Why I Chose Drupal
What led me to choose Drupal as a website platform? To answer that, I first need to explain what led me to choose a Content Management System (CMS) in the first place.
I've been creating and maintaining web sites since 1995. Some good, some bad, some in between. Most of this was monolithic design with static HTML, using everything from notepad and joe (I never really went for vi, though I can use it in a pinch) to FrontPage (yeeccch!) and DreamWeaver. I've written vbscript in asp, hacked together some perl (with and without the CGI module), and even dabbled very cautiously into the realm of php.
Any of those would work for me as long as nobody else was trying to publish, and/or I wanted to do everything by hand. Pretty soon, it's time to move past brochureware and static pages and start creating dynamic sites. After all, this is web two-point-oh, right?
All kidding aside, Laura Scott at pingVision has already written an excellent article, When a Website is a car, not a taxi, which explains the economic benefits of dynamic websites:
Think of a static website as a taxi. You pay per trip (per update), including the flag drop (design conceptualization) and mileage (designer time). If you want to make another trip, even on the same route, you need to hire a taxi again, and pay all over again.
But a dynamic website is a car. You pay to keep it running (hosting), but you go where you want (whatever page additions or changes you want), when you want (24-hour access), as long as you want (unlimited pages).
In the summer of 2005, I spent a lot of time evaluating different content management systems to replace our existing portal at work. I started by comparing and test driving several different systems at www.opensourcecms.com, and found several that I liked. None of the systems I tried had the level of LDAP support that I needed at the time, although Drupal now does.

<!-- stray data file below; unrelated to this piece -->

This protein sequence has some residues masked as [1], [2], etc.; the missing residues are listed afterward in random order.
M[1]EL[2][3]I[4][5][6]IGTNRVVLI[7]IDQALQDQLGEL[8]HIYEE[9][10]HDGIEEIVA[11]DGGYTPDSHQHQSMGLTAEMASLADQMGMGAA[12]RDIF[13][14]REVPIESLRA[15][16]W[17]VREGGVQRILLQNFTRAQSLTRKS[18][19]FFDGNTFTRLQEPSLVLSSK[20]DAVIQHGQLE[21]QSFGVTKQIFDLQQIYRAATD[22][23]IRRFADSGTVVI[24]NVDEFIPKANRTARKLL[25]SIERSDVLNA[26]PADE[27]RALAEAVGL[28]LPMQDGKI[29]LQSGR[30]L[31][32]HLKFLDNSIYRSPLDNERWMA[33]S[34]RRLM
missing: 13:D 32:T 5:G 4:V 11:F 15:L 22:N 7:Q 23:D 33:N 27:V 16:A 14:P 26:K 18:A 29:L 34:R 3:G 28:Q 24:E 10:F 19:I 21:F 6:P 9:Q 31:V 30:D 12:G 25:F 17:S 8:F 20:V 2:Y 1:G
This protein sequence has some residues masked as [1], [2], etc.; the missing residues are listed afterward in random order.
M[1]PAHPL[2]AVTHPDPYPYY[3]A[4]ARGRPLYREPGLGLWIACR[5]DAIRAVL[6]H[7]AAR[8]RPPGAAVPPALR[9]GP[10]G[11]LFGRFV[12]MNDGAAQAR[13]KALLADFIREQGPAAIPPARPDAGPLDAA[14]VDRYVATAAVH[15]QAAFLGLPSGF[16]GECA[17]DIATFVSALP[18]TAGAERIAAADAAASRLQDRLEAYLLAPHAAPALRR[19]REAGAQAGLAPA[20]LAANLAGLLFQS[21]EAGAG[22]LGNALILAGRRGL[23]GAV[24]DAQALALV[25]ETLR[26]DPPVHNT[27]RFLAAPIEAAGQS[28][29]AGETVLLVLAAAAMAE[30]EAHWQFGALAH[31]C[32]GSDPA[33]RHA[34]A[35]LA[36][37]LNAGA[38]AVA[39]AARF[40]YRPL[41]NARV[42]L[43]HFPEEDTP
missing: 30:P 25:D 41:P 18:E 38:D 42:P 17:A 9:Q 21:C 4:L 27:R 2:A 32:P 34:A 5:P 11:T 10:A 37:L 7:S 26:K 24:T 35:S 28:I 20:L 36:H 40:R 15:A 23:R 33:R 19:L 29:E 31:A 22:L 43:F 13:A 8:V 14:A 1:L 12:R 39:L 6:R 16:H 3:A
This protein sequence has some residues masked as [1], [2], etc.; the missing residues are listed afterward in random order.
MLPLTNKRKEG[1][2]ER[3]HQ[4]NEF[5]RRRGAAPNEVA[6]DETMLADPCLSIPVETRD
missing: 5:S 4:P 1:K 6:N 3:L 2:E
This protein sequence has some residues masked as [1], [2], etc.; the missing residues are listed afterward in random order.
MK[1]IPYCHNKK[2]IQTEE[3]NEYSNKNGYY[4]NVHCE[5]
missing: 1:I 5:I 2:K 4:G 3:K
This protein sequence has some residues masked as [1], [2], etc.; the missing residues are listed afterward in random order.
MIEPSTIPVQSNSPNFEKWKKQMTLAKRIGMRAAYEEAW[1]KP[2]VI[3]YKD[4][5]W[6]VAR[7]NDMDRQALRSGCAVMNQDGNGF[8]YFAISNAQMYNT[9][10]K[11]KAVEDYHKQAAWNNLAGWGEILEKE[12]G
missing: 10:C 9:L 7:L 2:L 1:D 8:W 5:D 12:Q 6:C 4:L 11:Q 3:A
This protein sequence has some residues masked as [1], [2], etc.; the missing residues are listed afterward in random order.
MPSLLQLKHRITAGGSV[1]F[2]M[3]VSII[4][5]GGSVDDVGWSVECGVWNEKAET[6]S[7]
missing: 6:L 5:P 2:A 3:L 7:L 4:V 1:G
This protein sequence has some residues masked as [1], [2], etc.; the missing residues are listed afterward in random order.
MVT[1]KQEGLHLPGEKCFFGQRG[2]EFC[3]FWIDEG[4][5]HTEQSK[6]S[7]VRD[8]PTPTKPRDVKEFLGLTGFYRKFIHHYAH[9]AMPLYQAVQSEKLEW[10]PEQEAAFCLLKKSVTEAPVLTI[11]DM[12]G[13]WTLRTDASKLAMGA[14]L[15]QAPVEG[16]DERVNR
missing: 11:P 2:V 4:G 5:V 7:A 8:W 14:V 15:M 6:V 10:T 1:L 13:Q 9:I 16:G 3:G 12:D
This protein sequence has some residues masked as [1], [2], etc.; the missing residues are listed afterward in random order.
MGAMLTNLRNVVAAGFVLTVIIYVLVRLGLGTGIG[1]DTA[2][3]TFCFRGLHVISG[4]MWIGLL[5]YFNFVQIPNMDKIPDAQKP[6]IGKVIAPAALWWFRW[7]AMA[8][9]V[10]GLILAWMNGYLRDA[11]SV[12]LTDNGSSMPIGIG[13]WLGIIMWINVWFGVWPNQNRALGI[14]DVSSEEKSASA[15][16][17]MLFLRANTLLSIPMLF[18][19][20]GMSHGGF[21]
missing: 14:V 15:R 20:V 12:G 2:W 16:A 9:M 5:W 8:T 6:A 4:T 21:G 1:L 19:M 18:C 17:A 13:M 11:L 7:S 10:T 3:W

Of all the systems I tried, Drupal stood out as something I could use for some other projects, and eventually I did. There were (are) a wide variety of modules to extend the system, and the API appears to be pretty easy to work with when I need to create something unique. (I have something in mind, so if isn't the question.)
I've used Drupal for a variety of sites, including Skinny Kid Race Cars, thegreenbag.com, this site, and a couple of private portals. Each site has its own needs, and therefore its own unique blend of modules and configurations. Thanks to easy to install and configure web server configurations like WAMP and MAMP, it's easy to rapidly prototype a new site with nothing more than a USB memory stick and a laptop computer.
With the many sites I maintain, there's always ample opportunity for tinkering, but I can also say I've spent more time actually just creating content on my Drupal sites as opposed to other places where I've spent way too much time tinkering with the interface. I've seen a very wide variety of people use Drupal as a publishing tool, and the success rate has been higher than with most systems I've tried.
Sometimes I run into problems, but the Drupal user community has always gotten me through, and the answers to my questions have usually been on the forums even before I thought to ask. I've also been able to contribute back some (hopefully) helpful comments on some open issues.
All in all, my experience with Drupal has been a good one, and I'm happy with the choice.